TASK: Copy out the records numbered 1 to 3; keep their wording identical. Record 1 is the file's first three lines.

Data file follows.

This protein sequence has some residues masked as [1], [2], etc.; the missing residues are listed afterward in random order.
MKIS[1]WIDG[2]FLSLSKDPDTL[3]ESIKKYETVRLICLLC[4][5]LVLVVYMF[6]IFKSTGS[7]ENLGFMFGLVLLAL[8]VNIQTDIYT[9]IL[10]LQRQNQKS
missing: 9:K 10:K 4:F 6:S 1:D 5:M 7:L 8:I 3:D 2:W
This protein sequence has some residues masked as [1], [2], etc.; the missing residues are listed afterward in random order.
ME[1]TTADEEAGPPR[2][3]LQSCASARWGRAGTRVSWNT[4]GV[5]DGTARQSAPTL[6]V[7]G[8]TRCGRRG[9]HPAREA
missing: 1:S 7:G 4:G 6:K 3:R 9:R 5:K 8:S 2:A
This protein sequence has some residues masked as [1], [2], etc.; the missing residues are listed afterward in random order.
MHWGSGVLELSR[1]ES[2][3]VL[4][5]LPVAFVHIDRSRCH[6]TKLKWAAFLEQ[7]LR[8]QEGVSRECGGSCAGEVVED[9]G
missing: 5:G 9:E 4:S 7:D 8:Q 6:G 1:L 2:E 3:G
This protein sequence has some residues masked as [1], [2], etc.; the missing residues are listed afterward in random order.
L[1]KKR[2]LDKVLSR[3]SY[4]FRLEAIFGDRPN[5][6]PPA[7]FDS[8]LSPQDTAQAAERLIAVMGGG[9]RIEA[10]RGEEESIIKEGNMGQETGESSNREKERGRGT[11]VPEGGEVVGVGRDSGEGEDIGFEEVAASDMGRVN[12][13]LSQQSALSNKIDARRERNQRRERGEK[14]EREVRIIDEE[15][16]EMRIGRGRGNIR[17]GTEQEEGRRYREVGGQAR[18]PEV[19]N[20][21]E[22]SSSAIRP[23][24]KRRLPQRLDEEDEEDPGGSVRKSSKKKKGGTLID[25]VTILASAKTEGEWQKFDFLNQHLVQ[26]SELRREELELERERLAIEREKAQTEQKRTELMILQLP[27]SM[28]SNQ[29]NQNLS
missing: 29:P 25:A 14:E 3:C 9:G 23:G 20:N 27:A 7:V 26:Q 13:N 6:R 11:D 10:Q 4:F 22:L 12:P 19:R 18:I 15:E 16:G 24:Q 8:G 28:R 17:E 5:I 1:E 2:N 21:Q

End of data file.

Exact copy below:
This protein sequence has some residues masked as [1], [2], etc.; the missing residues are listed afterward in random order.
MKIS[1]WIDG[2]FLSLSKDPDTL[3]ESIKKYETVRLICLLC[4][5]LVLVVYMF[6]IFKSTGS[7]ENLGFMFGLVLLAL[8]VNIQTDIYT[9]IL[10]LQRQNQKS
missing: 9:K 10:K 4:F 6:S 1:D 5:M 7:L 8:I 3:D 2:W
This protein sequence has some residues masked as [1], [2], etc.; the missing residues are listed afterward in random order.
ME[1]TTADEEAGPPR[2][3]LQSCASARWGRAGTRVSWNT[4]GV[5]DGTARQSAPTL[6]V[7]G[8]TRCGRRG[9]HPAREA
missing: 1:S 7:G 4:G 6:K 3:R 9:R 5:K 8:S 2:A
This protein sequence has some residues masked as [1], [2], etc.; the missing residues are listed afterward in random order.
MHWGSGVLELSR[1]ES[2][3]VL[4][5]LPVAFVHIDRSRCH[6]TKLKWAAFLEQ[7]LR[8]QEGVSRECGGSCAGEVVED[9]G
missing: 5:G 9:E 4:S 7:D 8:Q 6:G 1:L 2:E 3:G